Don’t Have Your Rugs Cleaned In Your Home

Fine rugs are truly treasured works of art, worthy of the very best care.  Properly cleaned and maintained they could last for generations to come.

But standard carpet cleaning methods are too harsh for natural fibers and can damage, or at least reduce the lifetime, of quality area rugs.

It takes a great deal of training and experience to properly handle the wide variety of textile fibers, dyes, and construction methods.  Experts, such as Gentle Genie, offer a low-cost, pick-up and delivery option so that you can avoid the disruption and inconvenience of an in-home cleaning. All the while making sure your rugs will receive the standard of care they deserve. Even from a purely economic standpoint, professional, in-plant, cleaning is well worth the cost to protect your investment.

Avoid the Risk of Damage

Experts agree that you should not try to clean a fine rug yourself.  First, it’s physically demanding and second, there are many opportunities for mistakes.  Most rug shampoos and stain removers are formulated for synthetic wall-to-wall carpets and not for natural fibers.  Never use bleach, oxygen-based (“oxy”) or alkaline cleansers, or dry powders.

Reputable in-home carpet cleaning services will recognize that your rug is a fine textile, but inexperienced operators are likely to miss details and cause far more harm than good.  Most “steam cleaning” services nowadays are performing hot-water cleaning, but may still be using harsh chemicals and excessive temperatures.

In-home cleaning has another major drawback.  Water extraction is difficult for nearly all-natural fibers.  If drying out takes too long, you can end up with mold and odor problems.  Finally, both natural and synthetic dyes can suffer color bleeding that spoils the appearance of your treasure.  Only a true professional can perform the proper tests and then know exactly how to clean without causing problems.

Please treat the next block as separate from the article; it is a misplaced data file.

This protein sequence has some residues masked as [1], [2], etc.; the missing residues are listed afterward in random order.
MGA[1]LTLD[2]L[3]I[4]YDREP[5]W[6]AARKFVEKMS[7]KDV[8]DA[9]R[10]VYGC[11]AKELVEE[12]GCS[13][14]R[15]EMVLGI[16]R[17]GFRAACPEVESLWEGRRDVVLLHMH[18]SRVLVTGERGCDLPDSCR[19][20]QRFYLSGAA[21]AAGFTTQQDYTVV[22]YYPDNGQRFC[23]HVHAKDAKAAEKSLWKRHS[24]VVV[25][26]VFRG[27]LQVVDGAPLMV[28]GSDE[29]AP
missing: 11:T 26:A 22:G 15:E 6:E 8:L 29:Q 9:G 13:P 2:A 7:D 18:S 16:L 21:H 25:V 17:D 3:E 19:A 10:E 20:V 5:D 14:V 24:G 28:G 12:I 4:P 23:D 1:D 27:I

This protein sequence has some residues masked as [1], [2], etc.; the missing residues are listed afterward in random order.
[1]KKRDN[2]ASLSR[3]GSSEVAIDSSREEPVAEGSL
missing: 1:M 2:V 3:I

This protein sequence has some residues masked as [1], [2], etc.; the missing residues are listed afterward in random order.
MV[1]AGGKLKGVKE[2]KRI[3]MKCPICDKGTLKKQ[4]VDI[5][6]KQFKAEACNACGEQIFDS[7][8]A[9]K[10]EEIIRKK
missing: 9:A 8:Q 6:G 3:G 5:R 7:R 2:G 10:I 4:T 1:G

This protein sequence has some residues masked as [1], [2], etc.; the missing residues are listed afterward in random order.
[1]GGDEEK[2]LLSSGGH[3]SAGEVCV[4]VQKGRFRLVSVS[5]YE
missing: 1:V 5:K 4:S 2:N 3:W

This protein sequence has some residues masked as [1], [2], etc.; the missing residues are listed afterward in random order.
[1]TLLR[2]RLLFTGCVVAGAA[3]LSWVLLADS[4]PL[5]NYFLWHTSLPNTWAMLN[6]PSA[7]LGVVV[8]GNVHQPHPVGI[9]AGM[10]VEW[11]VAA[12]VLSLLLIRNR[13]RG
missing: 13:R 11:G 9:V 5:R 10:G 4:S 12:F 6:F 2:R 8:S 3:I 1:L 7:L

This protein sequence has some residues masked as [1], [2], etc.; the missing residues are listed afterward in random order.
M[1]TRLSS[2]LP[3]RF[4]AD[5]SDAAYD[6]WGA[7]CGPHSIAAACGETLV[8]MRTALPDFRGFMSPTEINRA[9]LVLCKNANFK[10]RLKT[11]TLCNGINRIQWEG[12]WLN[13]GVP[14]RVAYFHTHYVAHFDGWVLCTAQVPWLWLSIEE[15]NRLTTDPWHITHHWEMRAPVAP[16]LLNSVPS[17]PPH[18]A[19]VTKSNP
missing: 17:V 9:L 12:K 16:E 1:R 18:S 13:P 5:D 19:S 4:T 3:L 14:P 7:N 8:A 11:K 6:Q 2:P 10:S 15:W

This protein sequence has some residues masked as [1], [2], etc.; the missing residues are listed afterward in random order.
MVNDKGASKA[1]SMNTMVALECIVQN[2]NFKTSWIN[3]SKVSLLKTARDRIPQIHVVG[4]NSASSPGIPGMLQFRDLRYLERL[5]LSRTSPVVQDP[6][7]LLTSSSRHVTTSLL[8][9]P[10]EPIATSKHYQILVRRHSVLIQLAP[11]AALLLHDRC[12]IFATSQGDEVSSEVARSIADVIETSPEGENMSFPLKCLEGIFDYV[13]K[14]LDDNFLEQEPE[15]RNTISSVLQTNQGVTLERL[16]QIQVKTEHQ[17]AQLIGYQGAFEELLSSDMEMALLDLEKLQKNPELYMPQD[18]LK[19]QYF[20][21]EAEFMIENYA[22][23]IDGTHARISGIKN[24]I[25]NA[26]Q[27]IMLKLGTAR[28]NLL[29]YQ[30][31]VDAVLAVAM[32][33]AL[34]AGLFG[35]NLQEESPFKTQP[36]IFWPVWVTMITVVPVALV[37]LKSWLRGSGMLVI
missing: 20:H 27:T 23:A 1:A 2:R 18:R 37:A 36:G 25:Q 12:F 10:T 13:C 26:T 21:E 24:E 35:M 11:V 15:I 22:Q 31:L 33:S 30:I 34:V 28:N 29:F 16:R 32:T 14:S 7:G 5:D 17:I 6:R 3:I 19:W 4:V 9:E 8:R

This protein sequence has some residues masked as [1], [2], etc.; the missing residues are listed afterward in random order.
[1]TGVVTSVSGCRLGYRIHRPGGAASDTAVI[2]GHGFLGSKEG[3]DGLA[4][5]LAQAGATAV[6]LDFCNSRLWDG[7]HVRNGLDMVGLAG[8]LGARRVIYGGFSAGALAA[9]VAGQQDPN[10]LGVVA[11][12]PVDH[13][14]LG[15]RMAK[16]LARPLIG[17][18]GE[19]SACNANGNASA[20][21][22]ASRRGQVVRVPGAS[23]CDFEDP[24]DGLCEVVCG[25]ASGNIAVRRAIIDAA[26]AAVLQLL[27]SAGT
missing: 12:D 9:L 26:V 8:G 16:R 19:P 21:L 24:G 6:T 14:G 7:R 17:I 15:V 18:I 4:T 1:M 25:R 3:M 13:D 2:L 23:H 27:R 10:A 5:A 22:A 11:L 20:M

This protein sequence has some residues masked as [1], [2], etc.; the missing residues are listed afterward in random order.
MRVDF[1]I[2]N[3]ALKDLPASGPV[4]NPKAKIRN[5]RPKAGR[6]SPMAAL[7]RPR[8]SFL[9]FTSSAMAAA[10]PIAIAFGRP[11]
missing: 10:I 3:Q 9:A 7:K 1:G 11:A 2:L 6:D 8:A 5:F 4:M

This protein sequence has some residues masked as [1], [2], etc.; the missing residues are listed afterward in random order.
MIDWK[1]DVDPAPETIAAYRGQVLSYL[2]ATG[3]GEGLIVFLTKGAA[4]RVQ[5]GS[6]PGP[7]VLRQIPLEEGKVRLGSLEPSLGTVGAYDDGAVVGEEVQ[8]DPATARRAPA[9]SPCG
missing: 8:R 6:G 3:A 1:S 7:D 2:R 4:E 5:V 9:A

Thorough Cleaning Without Residue

Deep-down dirt contains abrasive particles that will cut through rug fibers.  Unless it’s completely removed, you’ll have unnecessary wear that shortens your rug’s lifetime.

Actually, one of the biggest problems with in-home cleaning is left-behind shampoo residues.  These attract dirt and lead to the need for all the more frequent cleaning.

After a thorough dusting, studio cleaning involves immersion in water and thorough cleaning.  That’s followed by continuous running-water rinsing until all cleaning agents are completely removed.  That’s then followed by water extraction and carefully controlled drying.

Wool Rugs:  Oriental, Persian, Navajo, and More

Wool requires extra-special care.  It’s a prime component of Oriental rugs, Persian rugs, Navajo rugs, and many more.  Most people know that wool items are prone to lose their shape and shrink if not washed properly in cold water.  It also absorbs more water than other natural fibers, making these rugs particularly difficult to dry and thus prone to mold and other problems.  Alkali cleaners are especially damaging, and special treatments are usually required to avoid brittleness and restore luster to wool fibers.

Professional Inspection and Care

Now you’ve seen why it’s important to trust with your fine rugs only to studio-cleaning experts such as Gentle Genie.  It’s easy to miss any of the many details necessary for proper area rug cleaning and preservation.  Experts like us have the training and experience needed to “expect the unexpected.”  We’ll analyze the fibers, dyes, and construction methods and inspect for stains and pre-existing conditions before we even start clean.  That means we’ll know exactly the right methods, shampoos, and treatments for your particular textile.  Our all-hand processes will fully restore the appearance and preserve the value of that art treasure you choose so carefully and make a  part of your home.

Leave a Reply

Your email address will not be published. Required fields are marked *

You may use these HTML tags and attributes:

<a href="" title=""> <abbr title=""> <acronym title=""> <b> <blockquote cite=""> <cite> <code> <del datetime=""> <em> <i> <q cite=""> <s> <strike> <strong>